Managing furloughs and layoffs in multiple countries has always been difficult. This article examines how COVID-19 has made this even more challenging for multinational companies that now have to consider diverse foreign laws that have been enacted in response to the pandemic. Managing human resources issues for a multinational company is challenging even during the best of times. Global human resources managers know that it’s rarely possible to have a single set of policies and benefit packages that can be applied consistently throughout the company, regardless of the location. Different cultures, standards of living, economies, welfare systems, and legal systems make that impossible. While many companies succeed in having a single Code of Conduct or consistent non-discrimination and anti-harassment policies, when it comes to administering pay and benefits or making decisions about hiring or layoffs, it’s much more difficult to do the same thing in every country where the company has operations.

Ordinarily, the inconsistencies in how global companies deal with tough economic decisions in different localities are not so noticeable because the effects of natural disasters, trade wars, or currency devaluations often do not affect all operations in the same way or at the same time. While a dramatic currency devaluation might have devastating effects on the operations in one country if the cost of production has suddenly increased, the operations in another might benefit if its product has become cheaper to buy. While a trade war may threaten a business in the countries that have imposed or been subjected to those tariffs, the economies of other countries may end up benefiting by the addition of new manufacturing facilities that would not be subject to retaliatory tariffs. Even the effects of a global recession are likely to be staggered and will not necessarily manifest themselves in every country at the same time. Hence, it is unusual for companies to have to furlough or lay off employees across the globe at exactly the same time. During the current COVID-19 pandemic, however, multinational businesses have found themselves considering salary cuts, furloughs and outright layoffs throughout their global operations. No country has been immune to the effects of this pandemic. Workers in every major economy have been required or strongly encouraged to “shelter-in-place,” while many industries have been forced to temporarily shutter either because of a lack of demand or because of a breakdown in the supply chain.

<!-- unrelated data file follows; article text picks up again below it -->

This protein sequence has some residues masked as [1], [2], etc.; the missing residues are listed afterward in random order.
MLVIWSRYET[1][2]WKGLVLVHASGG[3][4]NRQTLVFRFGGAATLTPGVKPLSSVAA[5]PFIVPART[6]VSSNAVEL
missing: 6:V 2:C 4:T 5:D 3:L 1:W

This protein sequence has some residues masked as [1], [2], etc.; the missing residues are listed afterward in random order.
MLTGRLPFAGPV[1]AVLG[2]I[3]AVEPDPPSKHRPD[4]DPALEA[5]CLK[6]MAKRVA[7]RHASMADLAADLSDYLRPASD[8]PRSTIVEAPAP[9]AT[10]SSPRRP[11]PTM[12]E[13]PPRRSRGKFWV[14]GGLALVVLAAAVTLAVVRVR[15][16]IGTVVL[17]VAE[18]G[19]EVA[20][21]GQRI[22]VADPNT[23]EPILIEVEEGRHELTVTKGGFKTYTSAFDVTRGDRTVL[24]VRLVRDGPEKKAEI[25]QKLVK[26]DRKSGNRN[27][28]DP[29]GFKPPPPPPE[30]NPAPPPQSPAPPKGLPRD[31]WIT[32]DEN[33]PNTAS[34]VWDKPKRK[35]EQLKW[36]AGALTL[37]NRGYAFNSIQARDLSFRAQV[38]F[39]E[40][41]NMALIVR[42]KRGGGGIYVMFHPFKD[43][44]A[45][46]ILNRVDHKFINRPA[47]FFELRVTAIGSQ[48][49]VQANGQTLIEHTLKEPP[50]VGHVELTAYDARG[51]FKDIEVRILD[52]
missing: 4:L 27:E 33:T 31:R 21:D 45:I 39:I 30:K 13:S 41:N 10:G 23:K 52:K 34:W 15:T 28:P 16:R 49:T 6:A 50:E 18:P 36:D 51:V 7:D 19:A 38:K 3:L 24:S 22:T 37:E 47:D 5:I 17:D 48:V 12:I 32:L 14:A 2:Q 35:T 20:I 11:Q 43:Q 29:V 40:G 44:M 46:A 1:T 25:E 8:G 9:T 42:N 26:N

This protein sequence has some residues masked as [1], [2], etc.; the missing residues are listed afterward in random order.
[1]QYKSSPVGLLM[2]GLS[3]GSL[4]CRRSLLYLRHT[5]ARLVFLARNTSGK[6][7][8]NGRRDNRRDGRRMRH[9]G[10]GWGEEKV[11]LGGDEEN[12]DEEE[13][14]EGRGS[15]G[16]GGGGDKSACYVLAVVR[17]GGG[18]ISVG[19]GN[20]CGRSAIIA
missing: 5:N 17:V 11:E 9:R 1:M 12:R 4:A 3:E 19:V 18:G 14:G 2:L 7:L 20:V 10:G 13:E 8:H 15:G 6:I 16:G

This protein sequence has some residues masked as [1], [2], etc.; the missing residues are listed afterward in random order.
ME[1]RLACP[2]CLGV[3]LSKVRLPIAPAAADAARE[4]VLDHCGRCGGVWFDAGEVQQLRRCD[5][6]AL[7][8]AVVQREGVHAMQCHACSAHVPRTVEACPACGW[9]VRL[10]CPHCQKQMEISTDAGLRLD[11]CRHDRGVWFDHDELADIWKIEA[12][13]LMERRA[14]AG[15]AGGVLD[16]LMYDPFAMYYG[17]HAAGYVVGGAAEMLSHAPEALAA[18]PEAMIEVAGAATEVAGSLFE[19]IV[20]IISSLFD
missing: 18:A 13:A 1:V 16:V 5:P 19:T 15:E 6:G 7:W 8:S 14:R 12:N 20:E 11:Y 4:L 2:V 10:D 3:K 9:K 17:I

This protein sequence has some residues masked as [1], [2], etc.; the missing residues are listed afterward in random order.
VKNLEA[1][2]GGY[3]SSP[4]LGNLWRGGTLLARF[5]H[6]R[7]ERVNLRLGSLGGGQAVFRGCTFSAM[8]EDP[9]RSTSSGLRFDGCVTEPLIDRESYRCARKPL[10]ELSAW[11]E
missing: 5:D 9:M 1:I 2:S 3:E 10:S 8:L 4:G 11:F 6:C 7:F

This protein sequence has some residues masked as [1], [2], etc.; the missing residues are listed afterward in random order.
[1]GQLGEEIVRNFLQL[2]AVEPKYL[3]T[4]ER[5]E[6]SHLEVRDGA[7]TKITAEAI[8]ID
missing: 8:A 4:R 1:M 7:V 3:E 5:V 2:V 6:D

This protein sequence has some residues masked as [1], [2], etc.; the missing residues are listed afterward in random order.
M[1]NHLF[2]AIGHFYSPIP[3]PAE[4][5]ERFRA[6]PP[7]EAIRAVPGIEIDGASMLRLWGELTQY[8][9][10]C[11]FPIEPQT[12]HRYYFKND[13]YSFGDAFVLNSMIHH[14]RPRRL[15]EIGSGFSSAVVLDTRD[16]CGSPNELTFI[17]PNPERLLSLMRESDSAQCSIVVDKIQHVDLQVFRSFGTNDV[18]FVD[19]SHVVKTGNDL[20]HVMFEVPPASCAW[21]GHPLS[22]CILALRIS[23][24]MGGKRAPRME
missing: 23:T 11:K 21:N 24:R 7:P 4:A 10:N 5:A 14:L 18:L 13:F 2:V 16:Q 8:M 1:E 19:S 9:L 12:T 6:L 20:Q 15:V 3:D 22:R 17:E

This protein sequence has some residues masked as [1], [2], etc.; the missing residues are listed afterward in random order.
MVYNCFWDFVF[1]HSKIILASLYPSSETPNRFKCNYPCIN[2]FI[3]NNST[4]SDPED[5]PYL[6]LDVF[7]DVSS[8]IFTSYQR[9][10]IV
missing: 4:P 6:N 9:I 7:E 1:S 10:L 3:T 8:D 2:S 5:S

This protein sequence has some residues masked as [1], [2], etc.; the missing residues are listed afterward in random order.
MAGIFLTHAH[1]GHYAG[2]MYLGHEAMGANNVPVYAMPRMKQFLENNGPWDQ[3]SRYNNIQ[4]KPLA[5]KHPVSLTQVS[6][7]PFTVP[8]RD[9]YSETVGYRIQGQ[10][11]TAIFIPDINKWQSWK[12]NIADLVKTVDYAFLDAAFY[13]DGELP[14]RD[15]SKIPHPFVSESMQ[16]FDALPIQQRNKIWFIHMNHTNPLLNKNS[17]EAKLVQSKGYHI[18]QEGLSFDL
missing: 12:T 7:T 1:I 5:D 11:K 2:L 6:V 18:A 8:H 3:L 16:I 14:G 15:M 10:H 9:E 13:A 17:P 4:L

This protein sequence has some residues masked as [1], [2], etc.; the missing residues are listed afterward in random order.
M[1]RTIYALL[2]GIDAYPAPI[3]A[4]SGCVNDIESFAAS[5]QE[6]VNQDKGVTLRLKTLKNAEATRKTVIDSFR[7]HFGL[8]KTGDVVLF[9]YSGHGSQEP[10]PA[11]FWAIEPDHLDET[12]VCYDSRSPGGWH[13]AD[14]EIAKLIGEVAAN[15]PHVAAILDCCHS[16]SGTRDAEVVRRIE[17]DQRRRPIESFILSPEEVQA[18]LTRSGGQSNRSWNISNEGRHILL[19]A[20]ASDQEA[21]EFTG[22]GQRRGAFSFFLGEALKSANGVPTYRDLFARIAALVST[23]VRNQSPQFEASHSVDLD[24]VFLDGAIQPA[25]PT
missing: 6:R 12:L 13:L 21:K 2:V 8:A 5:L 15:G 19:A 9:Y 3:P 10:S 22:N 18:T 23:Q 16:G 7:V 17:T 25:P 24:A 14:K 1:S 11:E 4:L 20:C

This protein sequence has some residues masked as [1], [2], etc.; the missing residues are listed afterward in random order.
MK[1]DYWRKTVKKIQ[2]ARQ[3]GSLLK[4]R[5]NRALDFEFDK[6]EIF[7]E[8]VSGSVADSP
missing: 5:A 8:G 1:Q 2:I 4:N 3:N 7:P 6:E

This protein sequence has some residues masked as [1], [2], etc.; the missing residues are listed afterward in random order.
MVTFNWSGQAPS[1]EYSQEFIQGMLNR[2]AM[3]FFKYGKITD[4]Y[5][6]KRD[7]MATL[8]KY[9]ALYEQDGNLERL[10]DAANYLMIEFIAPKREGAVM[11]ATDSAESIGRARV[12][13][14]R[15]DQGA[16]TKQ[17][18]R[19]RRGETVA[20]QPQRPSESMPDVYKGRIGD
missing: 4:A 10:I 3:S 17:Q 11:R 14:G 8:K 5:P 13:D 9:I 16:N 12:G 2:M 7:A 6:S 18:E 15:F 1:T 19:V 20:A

In this paper, we will look at the unique challenges that multinational companies based in the United States must confront when conducting furloughs and reductions-in-force during the COVID-19. We will begin by looking at the typical challenges that employers face when terminating expatriate employees, either foreign employees who have been hired to work in the United States, and American or U.S. Permanent Residents who have been “expatriated” on a temporary basis to work for foreign affiliates. We will then discuss why it is usually impossible to approach furloughs and reductions-in-force in the same way in different locations. We will conclude by looking at how newly enacted laws and welfare benefits that have been specifically enacted in response to the COVID-19 pandemic have further complicated the decision-making process that companies must go through when deciding whether to furlough or lay off employees.